Video game medicine
By Jamie Marsh
Mike Miriello ('09M) founded PlayTime to 'help kids be kids' when they are in the hospital.
Justin Minnion was in second grade when he suffered a blow to the head from a baseball bat. Brain surgeons saved his life, but he had to spend several weeks in the hospital recovering, confined to a bed with little to do except watch TV or sleep. Now, 11 years later, he actually smiles a little recalling those long days, not remembering medical tests and IV drips, but instead focusing on an anonymous gift of a Nintendo.
“He still talks about what a big difference it made to be able to play Mario Brothers,” says his brother-in-law Mike Miriello (’09M), an alumnus of the JMU College Student Personnel Administration Graduate Program.
Minnion’s experience inspired Miriello and his wife, Megan, to start the nonprofit organization PlayTime, which “helps kids just be kids when they’re in a very adult situation” through the fun of video games. “At first, we just wanted to donate a little money,” Miriello says, “but we realized the major gaming companies have long waiting lists and can be very expensive.” By purchasing the equipment — flat-screen TV, Nintendo Wii with “E” rated games, wireless controllers, lockbox — and assembling it on an industrial rolling cart in their garage, the Miriellos produced four carts for the price of one from a larger operation.
They found an eager partner at the Rockingham Memorial Hospital Foundation where vice president Merv Webb had been searching for exactly what the nascent philanthropists were offering. “Prior to Mike Miriello contacting the hospital, the perioperative director of RMH Surgical Services, Lori Robertson, had learned of a study that indicated children facing surgery had better outcomes when they were occupied with video games prior to surgery and had requested just such a unit,” Webb explains.
The study Robertson read was from Australian researchers who recommend several nondrug alternatives to “premeds,” including clown doctors, hypnosis, acupuncture and hand-held video games. Other studies concurred that people-based games like Mario or Zelda may help kids feel less isolated, and the excitement of a race-car game can substitute for some of the fun of being on a playground.
For children dreading a looming procedure — like the discomfort of a CAT scan or the pain of a burn dressing — the game can serve as a much-needed distraction. Take surgery, for example, a procedure where the child and parents usually have hours or days to prepare. Robertson says this is “often a time of mounting angst and anxiety” which leads to greater reliance on sedatives. “If we can divert or reduce their stress by engaging them with video games, that’s great. It’s therapeutic and calming.”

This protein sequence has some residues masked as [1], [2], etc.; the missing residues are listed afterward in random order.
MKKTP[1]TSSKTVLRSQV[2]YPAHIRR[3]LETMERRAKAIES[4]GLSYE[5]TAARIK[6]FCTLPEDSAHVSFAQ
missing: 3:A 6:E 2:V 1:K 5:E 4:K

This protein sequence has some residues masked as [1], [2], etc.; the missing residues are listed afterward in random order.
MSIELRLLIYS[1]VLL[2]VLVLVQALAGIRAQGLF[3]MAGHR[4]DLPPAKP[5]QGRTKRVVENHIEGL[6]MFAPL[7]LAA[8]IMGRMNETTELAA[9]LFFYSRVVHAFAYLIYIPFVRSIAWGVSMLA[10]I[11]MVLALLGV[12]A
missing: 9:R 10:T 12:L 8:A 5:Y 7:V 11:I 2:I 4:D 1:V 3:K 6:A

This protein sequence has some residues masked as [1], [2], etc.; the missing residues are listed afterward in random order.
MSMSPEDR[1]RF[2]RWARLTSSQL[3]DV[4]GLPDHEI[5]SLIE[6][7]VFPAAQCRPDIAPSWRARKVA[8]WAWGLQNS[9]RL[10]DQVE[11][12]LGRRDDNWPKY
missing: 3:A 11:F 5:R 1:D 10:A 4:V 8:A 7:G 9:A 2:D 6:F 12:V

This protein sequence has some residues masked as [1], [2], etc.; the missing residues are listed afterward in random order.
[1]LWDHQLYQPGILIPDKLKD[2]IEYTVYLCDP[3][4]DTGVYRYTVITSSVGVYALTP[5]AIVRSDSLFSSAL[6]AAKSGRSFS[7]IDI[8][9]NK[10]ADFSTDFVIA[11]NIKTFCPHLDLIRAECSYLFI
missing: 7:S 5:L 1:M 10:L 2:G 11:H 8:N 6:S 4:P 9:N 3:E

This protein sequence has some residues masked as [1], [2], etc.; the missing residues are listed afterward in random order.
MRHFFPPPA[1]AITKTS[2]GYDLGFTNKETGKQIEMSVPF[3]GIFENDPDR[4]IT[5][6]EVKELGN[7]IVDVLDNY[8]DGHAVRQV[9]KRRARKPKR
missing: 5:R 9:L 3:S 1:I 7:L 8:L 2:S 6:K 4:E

RMH had not found a retail store willing to donate the $920 worth of equipment, but Webb was able to spot a possible partnership between the Miriellos and the Kiwanis Club of Harrisonburg. After a short phone conversation, club president Debra Frank said she was “touched by Mike’s story about his brother-in-law Justin and inspired that he took that as a call to help children dealing with similar experiences. That’s what Kiwanis is all about: serving children.”
She invited Miriello to pre-sent his idea at a club meeting, where the membership voted to donate funds and one member cut a personal check on the spot. With this one pitch, Miriello received $1,840 — enough for two video game carts — and a lot of encouragement. “Many people have ideas, few act on them, and even fewer have the support to make it a reality,” Miriello says. “The Kiwanis gave me the support I needed to move forward.”
The carts were donated Jan. 28 to RMH, one for children undergoing surgery and another for the emergency room. The Miriellos say these two carts are just the beginning. They intend to keep raising money and constructing units for pediatric areas, and they envision making different versions for seniors, perhaps with more social games like Wii bowling. “We don’t want these to be cookie cutter. We want to keep PlayTime small and local so each unit is exactly what the hospitals need.”
They’ll be running the nonprofit in their spare time. “Giving my time is very fulfilling,” Miriello says. “I’m more than happy to do so daily.”